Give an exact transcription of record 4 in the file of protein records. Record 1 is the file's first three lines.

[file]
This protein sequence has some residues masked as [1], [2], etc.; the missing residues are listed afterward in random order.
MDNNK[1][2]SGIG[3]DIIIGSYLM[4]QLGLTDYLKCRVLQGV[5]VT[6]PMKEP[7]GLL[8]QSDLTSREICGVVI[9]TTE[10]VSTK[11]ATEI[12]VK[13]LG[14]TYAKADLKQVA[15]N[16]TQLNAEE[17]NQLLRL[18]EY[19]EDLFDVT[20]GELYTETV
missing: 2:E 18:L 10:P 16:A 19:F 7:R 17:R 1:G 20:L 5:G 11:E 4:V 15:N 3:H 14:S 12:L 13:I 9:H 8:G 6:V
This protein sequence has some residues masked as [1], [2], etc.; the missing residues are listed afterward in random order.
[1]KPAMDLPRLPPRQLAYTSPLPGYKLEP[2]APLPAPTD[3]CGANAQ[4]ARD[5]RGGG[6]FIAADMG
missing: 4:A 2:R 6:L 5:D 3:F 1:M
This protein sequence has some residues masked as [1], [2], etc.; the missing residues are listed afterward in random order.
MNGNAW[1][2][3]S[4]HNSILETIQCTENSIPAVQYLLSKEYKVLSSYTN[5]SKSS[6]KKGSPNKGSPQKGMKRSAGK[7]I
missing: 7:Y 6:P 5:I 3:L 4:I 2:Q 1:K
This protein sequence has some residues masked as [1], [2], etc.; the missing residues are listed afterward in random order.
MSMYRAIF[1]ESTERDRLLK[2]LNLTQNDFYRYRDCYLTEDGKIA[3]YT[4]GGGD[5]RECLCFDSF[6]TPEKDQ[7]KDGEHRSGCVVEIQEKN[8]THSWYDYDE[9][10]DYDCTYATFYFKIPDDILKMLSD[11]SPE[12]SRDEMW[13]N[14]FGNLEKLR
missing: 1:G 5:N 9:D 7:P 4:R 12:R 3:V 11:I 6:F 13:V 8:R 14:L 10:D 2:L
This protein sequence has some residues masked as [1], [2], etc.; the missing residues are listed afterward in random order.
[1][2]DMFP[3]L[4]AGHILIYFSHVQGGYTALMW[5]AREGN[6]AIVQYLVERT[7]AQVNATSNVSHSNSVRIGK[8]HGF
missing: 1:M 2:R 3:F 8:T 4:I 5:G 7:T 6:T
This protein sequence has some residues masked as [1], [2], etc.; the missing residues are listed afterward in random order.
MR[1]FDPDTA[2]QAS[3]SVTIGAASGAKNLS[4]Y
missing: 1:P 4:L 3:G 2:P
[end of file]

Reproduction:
This protein sequence has some residues masked as [1], [2], etc.; the missing residues are listed afterward in random order.
MSMYRAIF[1]ESTERDRLLK[2]LNLTQNDFYRYRDCYLTEDGKIA[3]YT[4]GGGD[5]RECLCFDSF[6]TPEKDQ[7]KDGEHRSGCVVEIQEKN[8]THSWYDYDE[9][10]DYDCTYATFYFKIPDDILKMLSD[11]SPE[12]SRDEMW[13]N[14]FGNLEKLR
missing: 1:G 5:N 9:D 7:P 4:R 12:R 3:V 11:I 6:F 13:V 8:R 14:L 10:D 2:L